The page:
Throughout the entire planning process, there was something I always had in the back of my mind to ensure I was managing my own expectations, and that was scope creep. This is basically a concept where a project keeps changing or growing in an uncontrolled manner. All games have the potential to fall into this trap. Managing scope is extremely important in the software business. One must establish what the project requires to make sure you don’t fall into an endless cycle of iteration, which can result in never completing or releasing the game you’re working on.
There is this concept introduced by Eric Ries called the (MVP), for Minimum Viable Product. It involves ensuring that a product—in this case, my game—has enough features to attract early adopters. So, I plan to build the most barebones implementation of my game that is still playable and fun, and then only after releasing it can I start adding newly requested features, gathering player feedback along the way. This way, I can ensure the direction of the game development matches what the players want.
For example, what if I were to create a complex weapon system—which would take a lot of time and effort, as well as money—and it doesn’t work well or the players don’t care for it? That would be a waste of resources and would only delay the release even further, possibly to the point of it never being released at all because of the copious amount of extra work. If, on the other hand, I concentrate on the fundamentals such as the main game loop and the core mechanics, I can lock down the scope and feel more confident about timelines.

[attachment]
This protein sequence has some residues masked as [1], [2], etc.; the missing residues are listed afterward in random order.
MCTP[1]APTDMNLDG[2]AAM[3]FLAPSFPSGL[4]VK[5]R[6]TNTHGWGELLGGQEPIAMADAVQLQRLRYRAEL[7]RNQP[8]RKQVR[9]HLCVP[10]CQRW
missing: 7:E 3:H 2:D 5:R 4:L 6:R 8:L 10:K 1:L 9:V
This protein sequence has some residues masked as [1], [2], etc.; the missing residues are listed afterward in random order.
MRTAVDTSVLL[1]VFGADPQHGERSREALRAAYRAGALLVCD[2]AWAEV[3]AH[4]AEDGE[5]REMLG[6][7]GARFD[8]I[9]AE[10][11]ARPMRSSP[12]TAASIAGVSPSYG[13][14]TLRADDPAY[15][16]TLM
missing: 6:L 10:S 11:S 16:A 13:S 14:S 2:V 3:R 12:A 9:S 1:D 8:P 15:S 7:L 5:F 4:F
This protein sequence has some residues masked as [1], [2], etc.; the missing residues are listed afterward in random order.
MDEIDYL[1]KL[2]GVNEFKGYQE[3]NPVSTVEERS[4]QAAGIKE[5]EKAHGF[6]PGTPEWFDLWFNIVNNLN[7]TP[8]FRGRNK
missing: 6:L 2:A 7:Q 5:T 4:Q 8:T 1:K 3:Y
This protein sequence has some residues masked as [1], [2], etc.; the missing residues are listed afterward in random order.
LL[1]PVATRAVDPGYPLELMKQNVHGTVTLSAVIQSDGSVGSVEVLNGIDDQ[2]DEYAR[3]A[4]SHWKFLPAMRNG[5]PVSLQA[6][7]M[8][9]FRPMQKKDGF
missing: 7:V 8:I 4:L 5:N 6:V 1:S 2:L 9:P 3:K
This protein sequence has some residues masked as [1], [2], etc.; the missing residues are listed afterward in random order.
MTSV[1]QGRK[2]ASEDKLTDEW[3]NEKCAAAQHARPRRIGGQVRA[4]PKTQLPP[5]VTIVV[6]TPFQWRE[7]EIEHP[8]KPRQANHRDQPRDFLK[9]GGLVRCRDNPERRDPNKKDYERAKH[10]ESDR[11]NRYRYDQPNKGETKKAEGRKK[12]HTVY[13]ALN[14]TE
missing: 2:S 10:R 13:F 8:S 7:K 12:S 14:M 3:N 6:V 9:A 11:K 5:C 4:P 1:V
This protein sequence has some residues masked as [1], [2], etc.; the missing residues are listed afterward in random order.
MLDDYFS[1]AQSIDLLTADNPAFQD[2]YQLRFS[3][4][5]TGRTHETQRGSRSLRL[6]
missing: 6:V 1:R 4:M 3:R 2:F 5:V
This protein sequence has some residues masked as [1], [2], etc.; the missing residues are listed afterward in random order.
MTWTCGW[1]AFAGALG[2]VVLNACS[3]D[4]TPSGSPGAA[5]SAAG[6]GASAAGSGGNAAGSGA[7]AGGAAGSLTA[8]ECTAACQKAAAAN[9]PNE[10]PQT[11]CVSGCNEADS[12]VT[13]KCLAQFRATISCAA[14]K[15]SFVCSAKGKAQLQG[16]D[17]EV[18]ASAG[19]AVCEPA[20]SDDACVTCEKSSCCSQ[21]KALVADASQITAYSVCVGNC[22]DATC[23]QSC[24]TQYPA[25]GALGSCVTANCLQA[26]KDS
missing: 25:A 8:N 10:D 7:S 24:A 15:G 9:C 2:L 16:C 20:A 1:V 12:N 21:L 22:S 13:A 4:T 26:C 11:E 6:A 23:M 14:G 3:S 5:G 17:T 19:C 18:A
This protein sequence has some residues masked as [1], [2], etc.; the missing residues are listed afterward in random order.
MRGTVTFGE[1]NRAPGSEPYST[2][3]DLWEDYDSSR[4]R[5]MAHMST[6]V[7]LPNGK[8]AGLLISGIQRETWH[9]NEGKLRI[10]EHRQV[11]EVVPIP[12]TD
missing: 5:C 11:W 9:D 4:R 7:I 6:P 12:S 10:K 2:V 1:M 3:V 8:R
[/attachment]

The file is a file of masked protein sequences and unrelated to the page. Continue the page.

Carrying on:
How do you keep motivated?
Developing a game is a huge commitment, and my other responsibilities keep me from working on the game full time. Tribe of the Accord receives half a day, or sometimes a full day on a weekend. Every aspect of the game, no matter how small, demands time. For example, I may need to create a new animation for an enemy sprite sheet in the game code. During the week, an artist may work on the sprite frames while I’m busy with my day job. Then, the artist sends me the assets at the end of the week so I can integrate them into the game over the weekend.
Without passion, motivation, and dedication to the project, it would not be possible to see Tribe of the Accord—or any indie game, for that matter—to the end. I understand now how some developers might have an amazing idea and begin with an injection of motivation, but after some time, the project falls apart. That initial excitement ebbs as the demands of the process and other, external factors take centre stage.
Many might fail or fall out of love with projects, and the competition is more demanding than ever. Even though I must budget the time I spend on the project, I’m committed to seeing it through to the end because I am passionate about the project. Also, I expect to see it through because I’ve tempered this passion against realistic goals and expectations. I hope that over the course of this series of posts, you become as excited about Tribe of the Accord as I am. I can't wait to share more details about the game itself with you soon!
Thank you and see you in the next post, where we’ll be exploring the research that helped form the world of Tribe of the Accord!
The book adaptation of the game is available in the following stores: